tempo runs: Sustained effort training runs, usually 20 to 30 minutes in length, at 10 to 15 seconds per mile slower than 10K race pace.
Triathlon and Race Terms
Here's a list of triathlon set up and race terms which will help you with the full triathlon and IRONMAN lingo.
AG or Age Grouper: Amateur athletes are called age-group athletes, competing with others in 5-year age and gender groups. Race age is determined by one’s age on Dec. 31 of the race year.
aquabike: A race comprised of a swimming stage followed by a bike stage with no run.
aquathlon: A swimming stage followed by a run stage with no cycling stage.
ATP: Annual Training Plan
big gear: It's using the bigger gear on your front chainring on your bike, making the workout harder at the same cadence. It is also used to create more power and speed on flatter roads.
body marking: Race number on arm and age on calf with temporary tattoo or black marker.
BOP: Back of Pack
Borg Scale: A method of measuring physical activity on a scale of perceived exertion or how hard you feel your body is working. (See also RPE.)
BPM (beats per minute): A measure of heart rate.
BMR: Basal Metabolic Rate which is better way for athletes to gauge their calorific needs.
BTF (British Triathlon Federation): The national governing body for triathlon in Great Britain. BTF members comprise Triathlon England, triathlon Scotland and Welsh Triathlon.
burnout: Condition like overtraining, caused by doing too much and/or too soon and/or with too little rest.
Cassette: The set of cogs at the rear wheel hub. Used for gearing.
Circuit resistance training: A circuit of various weights to be completed one or more times with minimal rest between exercises. The emphasis is on endurance rather than power or strength.
Clip-in pedals: Designed to securely accommodate special cycling shoes, meaning your feet sit in the most efficient position to transmit power through the pedals.
Cooldown: Physical activity done after a workout or competition to loosen muscles and rid the body of lactic acid.
Cross-train: To engage in various sports or exercises especially for well-rounded health and muscular development.
Criterium: Short-course road races with multiple corners taken at high speeds in a pack riding situation.
Chainrings: The two cogs that transfer the power from your pedalling via the chain to the back wheel. Used for gearing.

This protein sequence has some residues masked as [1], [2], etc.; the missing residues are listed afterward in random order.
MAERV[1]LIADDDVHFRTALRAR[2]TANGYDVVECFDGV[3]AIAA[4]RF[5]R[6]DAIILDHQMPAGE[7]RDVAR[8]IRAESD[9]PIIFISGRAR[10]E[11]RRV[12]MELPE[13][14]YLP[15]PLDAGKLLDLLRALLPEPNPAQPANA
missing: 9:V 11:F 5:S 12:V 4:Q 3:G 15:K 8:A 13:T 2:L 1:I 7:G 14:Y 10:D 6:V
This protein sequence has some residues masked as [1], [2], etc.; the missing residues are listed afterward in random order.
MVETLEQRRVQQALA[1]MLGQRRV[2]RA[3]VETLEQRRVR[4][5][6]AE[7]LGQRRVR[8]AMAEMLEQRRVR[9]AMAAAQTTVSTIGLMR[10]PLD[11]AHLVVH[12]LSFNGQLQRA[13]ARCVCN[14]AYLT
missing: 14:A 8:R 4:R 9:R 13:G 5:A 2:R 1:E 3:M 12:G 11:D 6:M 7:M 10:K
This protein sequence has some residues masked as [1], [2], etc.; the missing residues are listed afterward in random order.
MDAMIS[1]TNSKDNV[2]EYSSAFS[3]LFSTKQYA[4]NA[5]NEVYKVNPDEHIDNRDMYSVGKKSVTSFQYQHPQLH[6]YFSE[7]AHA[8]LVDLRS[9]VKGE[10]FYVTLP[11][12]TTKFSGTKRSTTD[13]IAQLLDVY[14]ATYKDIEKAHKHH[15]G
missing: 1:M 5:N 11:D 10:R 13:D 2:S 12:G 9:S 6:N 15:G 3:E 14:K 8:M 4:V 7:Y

Chainsuck: The chain fails to disengage from the bottom teeth of a front chain ring; instead the teeth snag the chain and carry it up and around the rear circumference of the ring, winding it back onto itself, and jamming it between the chain-rings and chain-stay.
Chamois cream / butter: A clean, non-greasy lubricant between you and your cycling shorts. In addition to making biking more comfortable, it reduces the chances of saddle sores, and restores dried-out chamois & short liners.
Cleats: Attached to the bottom of your bike shoes, allowing them to lock into clipless pedals.
Clincher wheels: Regular bike wheels. Compare to tubular wheels.
Derailleur: A system of variable-ratio gears allowing you to adjust a bike’s gearing and thus your cadence.
Dismount line: Where you dismount from your bike – do it before the line!
Dolphin Dive: A technique used to get through shallow water involving doing short, shallow dives until you are deep enough to swim
Drafting: The practice of tucking in behind someone else so they take the brunt of the resistance and you get an easier run/swim/bike, sometimes explicitly prohibited in races. Also known as slipstreaming.
DNF: Did not Finish.
Drills: Repetitive exercises focusing on technique to promote efficiency.
Duathlon: A run-bike-run race (no swim section as in a triathlon).
Fingertip drag: Time-honoured swimming drill used to promote freestyle arm efficiency.